Jodway says Gatco is able to hold very close tolerances on bearings and seals, and provides very tight rotary bushing construction. “That is important to long-term performance,” he says. “With all of that iron dust that occurs during the machining of engine blocks, it’s important that the dust doesn’t get inside the rotary bushings and score the bearings. That stabilizes our cutters. So, it’s a nice marriage between the machine tool and the bearings, and the rotary bushings are basically what holds it all together.”
Jodway adds that the rotary bushings are a bit more expensive, but that the added performance more than justifies cost. “The way we approach customers with cost-performance factors - we call it "dollarizing" – is that with assured accuracy and less downtime, the more production they can do at the end of the day. That’s an important part of how we sell our product, and the Gatco rotary bushing is an integral part of our product in gang arbors and other specialized machine tools.”
Until now, the design of a great many cutting machines incorporated the use of individual parts that comprise the bearing support and were built into the machine housing. The inherent limitation of this design is that when new guide bushings are installed it may be necessary to remove the entire housing, rebuild it in the tool room, and then realign it back on the machine – further delaying production. This can also occur when the bearings, seals, or components go bad, and repair or replacement is required. Downtime results in both cases, and it always turns out to be extremely expensive.
A rotary bushing retrofit to a more easily replaceable part, on the other hand, can help stave off downtime. To accomplish this task, Gatco developed a quick-change, precision cartridge with a self-contained bearing assembly that is machine-installable in mere minutes, and eliminates the time consuming and expensive replacement of individual detail parts.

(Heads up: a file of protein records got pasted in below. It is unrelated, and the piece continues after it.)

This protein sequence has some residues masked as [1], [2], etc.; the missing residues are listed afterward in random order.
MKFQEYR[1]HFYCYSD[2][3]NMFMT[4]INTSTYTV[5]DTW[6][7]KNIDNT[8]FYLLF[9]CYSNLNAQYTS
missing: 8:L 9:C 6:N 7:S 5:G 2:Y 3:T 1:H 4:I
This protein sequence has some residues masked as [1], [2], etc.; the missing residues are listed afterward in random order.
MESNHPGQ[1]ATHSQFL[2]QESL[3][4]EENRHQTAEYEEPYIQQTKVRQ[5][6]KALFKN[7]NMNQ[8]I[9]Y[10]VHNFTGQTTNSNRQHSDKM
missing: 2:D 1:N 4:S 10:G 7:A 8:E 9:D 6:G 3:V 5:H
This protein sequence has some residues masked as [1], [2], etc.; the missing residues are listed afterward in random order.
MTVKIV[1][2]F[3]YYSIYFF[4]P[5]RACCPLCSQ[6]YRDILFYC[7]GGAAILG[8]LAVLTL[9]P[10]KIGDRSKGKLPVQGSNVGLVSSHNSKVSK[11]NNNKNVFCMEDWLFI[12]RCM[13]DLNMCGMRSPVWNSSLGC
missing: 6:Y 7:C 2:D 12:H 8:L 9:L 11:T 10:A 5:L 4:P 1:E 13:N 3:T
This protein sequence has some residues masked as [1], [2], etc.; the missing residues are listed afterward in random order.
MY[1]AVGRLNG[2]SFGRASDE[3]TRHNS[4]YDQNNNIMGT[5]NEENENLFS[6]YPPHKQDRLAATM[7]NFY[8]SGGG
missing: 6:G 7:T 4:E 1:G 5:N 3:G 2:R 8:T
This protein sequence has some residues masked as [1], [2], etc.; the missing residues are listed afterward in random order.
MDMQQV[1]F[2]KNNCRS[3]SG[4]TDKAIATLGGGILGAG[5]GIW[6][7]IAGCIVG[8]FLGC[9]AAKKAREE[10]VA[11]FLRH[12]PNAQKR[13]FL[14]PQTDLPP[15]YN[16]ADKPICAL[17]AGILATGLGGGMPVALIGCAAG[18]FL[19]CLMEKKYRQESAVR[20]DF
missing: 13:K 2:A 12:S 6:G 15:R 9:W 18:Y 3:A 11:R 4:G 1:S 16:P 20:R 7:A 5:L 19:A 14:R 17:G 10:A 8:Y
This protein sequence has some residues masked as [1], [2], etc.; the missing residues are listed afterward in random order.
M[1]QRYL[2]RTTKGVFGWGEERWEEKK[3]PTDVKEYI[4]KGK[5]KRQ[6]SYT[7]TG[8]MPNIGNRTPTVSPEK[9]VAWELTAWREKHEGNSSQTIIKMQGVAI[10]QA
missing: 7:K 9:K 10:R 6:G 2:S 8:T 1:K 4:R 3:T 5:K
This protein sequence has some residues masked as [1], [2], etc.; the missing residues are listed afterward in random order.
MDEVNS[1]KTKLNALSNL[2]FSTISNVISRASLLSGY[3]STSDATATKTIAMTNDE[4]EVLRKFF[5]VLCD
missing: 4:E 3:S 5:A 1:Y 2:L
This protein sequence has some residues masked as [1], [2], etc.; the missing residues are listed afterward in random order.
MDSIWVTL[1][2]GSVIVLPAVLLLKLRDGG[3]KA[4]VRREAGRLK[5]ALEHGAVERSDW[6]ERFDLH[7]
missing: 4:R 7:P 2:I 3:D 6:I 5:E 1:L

A global manufacturer of high-speed diesel engines realized this advantage in its camshaft and crankshaft line boring operation, where the end and center supports contained tapered roller bearings. Whenever the bearings needed required changing, which was quite often, it took valuable production time to get them all set-up.
“We had to get the bearings out, get the spacers all set,” explains a maintenance engineer. “We had a lot of trouble with those things.”
To solve the problem the plant adopted a program whereby older bearings would be replaced with Gatco rotary bushings. “They are a modular setup, so all you have to do is slide one out and slide another one in, bolt the machine back up, and you were ready to go,” the engineer explains. “We went from changing bearings out at least every six months, to changing them only every couple of years.”
The result was a large savings in machine troubleshooting and maintenance, significantly improved uptime and throughput, and reduced scrap due to more consistent quality. “The change to the rotary bushings touched all the bases,” the engineer says.
A cost-effective solution
John Palazzolo, sales manager of Gatco, says that in spite of the advantages of the rotary bushing technology, some end users inadvertently have machines built that still include troublesome detail bearings parts instead of quick-change cartridges.
“The machine builder may insist on building their own bearing supports, and they do it with detailed parts, not cartridges,” Palazzolo explains. “It may be cheaper for them, but in the long run its very expensive for the end user of this machine. Further, when it comes time to repair the support consisting of indi